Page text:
Dr. Mark Tremblay and Dr. Jean-Philippe Chaput are authors on a paper, “A model for presenting accelerometer paradata in large studies: ISCOLE,” that was recently published in the International Journal of Behavioral Nutrition and Physical Activity. Citation details and a summary of the paper are below.

Catrine Tudor-Locke, Emily F Mire, Kara N Dentro, Tiago V Barreira, John M Schuna, Pei Zhao, Mark S Tremblay, Martyn Standage, Olga L Sarmiento, Vincent Onywera, Tim Olds, Victor Matsudo, José Maia, Carol Maher, Estelle V Lambert, Anura Kurpad, Rebecca Kuriyan, Gang Hu, Mikael Fogelholm, Jean-Philippe Chaput, Timothy S Church, Peter T Katzmarzyk and for the ISCOLE Research Group. A model for presenting accelerometer paradata in large studies: ISCOLE. International Journal of Behavioral Nutrition and Physical Activity 2015, 12:52.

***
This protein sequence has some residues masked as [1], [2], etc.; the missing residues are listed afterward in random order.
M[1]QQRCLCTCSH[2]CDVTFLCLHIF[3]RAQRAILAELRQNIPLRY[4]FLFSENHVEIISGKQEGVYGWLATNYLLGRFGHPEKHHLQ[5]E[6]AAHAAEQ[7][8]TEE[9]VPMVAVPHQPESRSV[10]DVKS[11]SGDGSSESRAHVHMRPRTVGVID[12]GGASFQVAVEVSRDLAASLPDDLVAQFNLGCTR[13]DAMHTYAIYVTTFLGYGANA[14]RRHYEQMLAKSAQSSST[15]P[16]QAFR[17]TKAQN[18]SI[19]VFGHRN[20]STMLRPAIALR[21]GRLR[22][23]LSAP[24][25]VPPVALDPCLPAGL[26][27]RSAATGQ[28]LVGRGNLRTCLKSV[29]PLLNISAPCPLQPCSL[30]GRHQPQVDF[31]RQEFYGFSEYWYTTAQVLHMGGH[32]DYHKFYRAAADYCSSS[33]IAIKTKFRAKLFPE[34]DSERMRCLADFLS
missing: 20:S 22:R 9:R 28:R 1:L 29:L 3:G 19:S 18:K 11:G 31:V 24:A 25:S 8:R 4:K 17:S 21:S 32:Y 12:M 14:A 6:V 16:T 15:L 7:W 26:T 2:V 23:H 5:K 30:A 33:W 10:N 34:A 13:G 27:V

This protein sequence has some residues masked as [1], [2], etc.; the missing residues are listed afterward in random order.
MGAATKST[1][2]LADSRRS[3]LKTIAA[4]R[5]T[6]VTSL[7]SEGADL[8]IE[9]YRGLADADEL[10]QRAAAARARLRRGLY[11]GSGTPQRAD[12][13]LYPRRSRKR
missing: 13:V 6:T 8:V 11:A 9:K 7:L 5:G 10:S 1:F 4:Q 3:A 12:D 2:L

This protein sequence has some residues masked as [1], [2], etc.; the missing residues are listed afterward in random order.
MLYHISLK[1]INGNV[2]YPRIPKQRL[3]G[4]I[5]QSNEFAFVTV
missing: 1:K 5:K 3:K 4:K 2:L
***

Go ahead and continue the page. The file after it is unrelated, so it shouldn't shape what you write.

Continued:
ABSTRACT: Background. We present a model for reporting accelerometer paradata (process-related data produced from survey administration) collected in the International Study of Childhood Obesity Lifestyle and the Environment (ISCOLE), a multi-national investigation of >7000 children (averaging 10.5 years of age) sampled from 12 different developed and developing countries and five continents. Methods. ISCOLE employed a 24-hr waist worn 7-day protocol using the ActiGraph GT3X+. Checklists, flow charts, and systematic data queries documented accelerometer paradata from enrollment to data collection and treatment. Paradata included counts of consented and eligible participants, accelerometers distributed for initial and additional monitoring (site specific decisions in the face of initial monitoring failure), inadequate data (e.g., lost/malfunction, insufficient wear time), and averages for waking wear time, valid days of data, participants with valid data (≥4 valid days of data, including 1 weekend day), and minutes with implausibly high values (≥20,000 activity counts/min). Results. Of 7806 consented participants, 7372 were deemed eligible to participate, 7314 accelerometers were distributed for initial monitoring and another 106 for additional monitoring. 414 accelerometer data files were inadequate (primarily due to insufficient wear time). Only 29 accelerometers were lost during the implementation of ISCOLE worldwide. The final locked data file consisted of 6553 participant files (90.0% relative to number of participants who completed monitoring) with valid waking wear time, averaging 6.5 valid days and 888.4 minutes/day (14.8 hours). We documented 4762 minutes with implausibly high activity count values from 695 unique participants (9.4% of eligible participants and <0.01% of all minutes). Conclusions. Detailed accelerometer paradata is useful for standardizing communication, facilitating study management, improving the representative qualities of surveys, tracking study endpoint attainment, comparing studies, and ultimately anticipating and controlling costs.

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